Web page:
Spectrum (Encyclopedia of Science)
The term spectrum has two different, but closely related, meanings. In general, the term refers to a whole range of things. In everyday life, for example, a person might say that he or she is interested in the whole spectrum of news stories, meaning that he or she enjoys reading and hearing about anything to do with the news.
In the field of science, one meaning for the word spectrum has to do with the whole range of electromagnetic energies that exist. This range is known as the electromagnetic spectrum. All forms of electromagnetic energy travel through space in the form of waves that have distinctive wavelengths and frequencies. The wavelength of a wave is the distance between adjacent identical parts of the wave, as between two crests or two troughs (pronounced trawfs). The frequency of a wave is the number of crests (or troughs) that pass a given point in space per second.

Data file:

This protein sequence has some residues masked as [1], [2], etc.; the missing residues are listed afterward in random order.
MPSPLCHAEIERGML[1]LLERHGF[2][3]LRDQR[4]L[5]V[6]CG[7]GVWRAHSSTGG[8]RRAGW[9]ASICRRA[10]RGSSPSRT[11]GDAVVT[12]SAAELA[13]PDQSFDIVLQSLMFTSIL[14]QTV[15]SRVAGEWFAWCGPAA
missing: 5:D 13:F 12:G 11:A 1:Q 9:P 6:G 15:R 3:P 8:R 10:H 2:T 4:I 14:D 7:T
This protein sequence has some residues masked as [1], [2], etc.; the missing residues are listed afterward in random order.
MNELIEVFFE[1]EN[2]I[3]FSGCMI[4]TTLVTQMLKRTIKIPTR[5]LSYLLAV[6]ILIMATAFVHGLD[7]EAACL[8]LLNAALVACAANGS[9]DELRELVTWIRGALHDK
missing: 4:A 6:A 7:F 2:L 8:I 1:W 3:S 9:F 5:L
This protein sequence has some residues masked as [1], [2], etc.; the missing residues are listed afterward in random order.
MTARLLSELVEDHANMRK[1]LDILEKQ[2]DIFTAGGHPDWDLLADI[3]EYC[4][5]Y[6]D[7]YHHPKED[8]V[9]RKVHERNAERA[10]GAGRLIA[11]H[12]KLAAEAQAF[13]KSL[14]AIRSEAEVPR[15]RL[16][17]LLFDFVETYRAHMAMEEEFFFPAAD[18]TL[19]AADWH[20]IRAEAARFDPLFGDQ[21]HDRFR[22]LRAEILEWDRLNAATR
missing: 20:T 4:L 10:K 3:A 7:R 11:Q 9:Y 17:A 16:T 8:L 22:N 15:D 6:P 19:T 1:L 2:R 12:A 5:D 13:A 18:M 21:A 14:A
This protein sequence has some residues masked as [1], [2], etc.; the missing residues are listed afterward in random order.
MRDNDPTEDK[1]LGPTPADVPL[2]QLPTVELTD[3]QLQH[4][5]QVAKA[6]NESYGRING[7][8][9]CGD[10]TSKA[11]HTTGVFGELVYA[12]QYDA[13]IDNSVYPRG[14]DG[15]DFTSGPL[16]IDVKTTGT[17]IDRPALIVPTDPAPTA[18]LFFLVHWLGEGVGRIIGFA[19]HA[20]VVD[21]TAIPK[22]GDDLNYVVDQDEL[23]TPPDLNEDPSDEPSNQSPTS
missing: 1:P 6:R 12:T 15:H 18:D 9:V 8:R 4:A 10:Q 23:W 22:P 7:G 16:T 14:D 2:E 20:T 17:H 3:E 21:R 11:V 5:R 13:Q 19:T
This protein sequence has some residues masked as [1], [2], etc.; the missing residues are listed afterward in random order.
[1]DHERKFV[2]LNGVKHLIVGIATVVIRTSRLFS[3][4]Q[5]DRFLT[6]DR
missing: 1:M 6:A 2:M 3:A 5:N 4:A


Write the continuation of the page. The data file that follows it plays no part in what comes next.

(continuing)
The electromagnetic spectrum consists of forms of energy such as gamma rays, X rays, ultraviolet radiation, infrared radiation, visible light, radio waves, microwaves, and radar. These forms of energy are similar in their mode of transmission but different from each other in their wavelength and frequency.
(The entire section is 510 words.)
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